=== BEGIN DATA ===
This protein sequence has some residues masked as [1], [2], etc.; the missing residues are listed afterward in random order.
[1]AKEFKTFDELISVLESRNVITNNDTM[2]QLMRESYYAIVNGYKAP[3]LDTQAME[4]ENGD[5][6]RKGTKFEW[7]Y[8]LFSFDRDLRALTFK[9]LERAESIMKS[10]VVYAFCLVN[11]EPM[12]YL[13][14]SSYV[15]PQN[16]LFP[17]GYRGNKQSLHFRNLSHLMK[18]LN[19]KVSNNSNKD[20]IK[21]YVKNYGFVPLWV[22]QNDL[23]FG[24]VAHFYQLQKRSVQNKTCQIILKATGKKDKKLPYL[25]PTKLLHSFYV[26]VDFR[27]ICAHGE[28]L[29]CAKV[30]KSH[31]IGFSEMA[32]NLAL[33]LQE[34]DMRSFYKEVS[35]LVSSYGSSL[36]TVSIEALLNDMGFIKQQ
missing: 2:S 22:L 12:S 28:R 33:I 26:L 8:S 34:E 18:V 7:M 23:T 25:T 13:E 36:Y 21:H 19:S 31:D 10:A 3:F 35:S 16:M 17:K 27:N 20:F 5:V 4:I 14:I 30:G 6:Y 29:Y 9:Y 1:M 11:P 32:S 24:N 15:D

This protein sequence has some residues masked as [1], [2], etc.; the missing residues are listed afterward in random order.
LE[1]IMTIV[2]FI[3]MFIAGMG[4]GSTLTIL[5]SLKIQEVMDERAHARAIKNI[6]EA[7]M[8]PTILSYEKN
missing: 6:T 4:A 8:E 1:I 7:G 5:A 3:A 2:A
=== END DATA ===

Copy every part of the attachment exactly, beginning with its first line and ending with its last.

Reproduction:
This protein sequence has some residues masked as [1], [2], etc.; the missing residues are listed afterward in random order.
[1]AKEFKTFDELISVLESRNVITNNDTM[2]QLMRESYYAIVNGYKAP[3]LDTQAME[4]ENGD[5][6]RKGTKFEW[7]Y[8]LFSFDRDLRALTFK[9]LERAESIMKS[10]VVYAFCLVN[11]EPM[12]YL[13][14]SSYV[15]PQN[16]LFP[17]GYRGNKQSLHFRNLSHLMK[18]LN[19]KVSNNSNKD[20]IK[21]YVKNYGFVPLWV[22]QNDL[23]FG[24]VAHFYQLQKRSVQNKTCQIILKATGKKDKKLPYL[25]PTKLLHSFYV[26]VDFR[27]ICAHGE[28]L[29]CAKV[30]KSH[31]IGFSEMA[32]NLAL[33]LQE[34]DMRSFYKEVS[35]LVSSYGSSL[36]TVSIEALLNDMGFIKQQ
missing: 2:S 22:L 12:S 28:R 33:I 26:L 8:S 34:E 18:V 7:M 23:T 25:T 13:E 36:Y 21:H 19:S 31:D 10:A 3:F 35:S 16:M 17:K 27:N 20:F 5:V 4:I 14:I 30:G 6:Y 29:Y 9:Y 1:M 11:P 32:S 24:N 15:D

This protein sequence has some residues masked as [1], [2], etc.; the missing residues are listed afterward in random order.
LE[1]IMTIV[2]FI[3]MFIAGMG[4]GSTLTIL[5]SLKIQEVMDERAHARAIKNI[6]EA[7]M[8]PTILSYEKN
missing: 6:T 4:A 8:E 1:I 7:G 5:A 3:A 2:A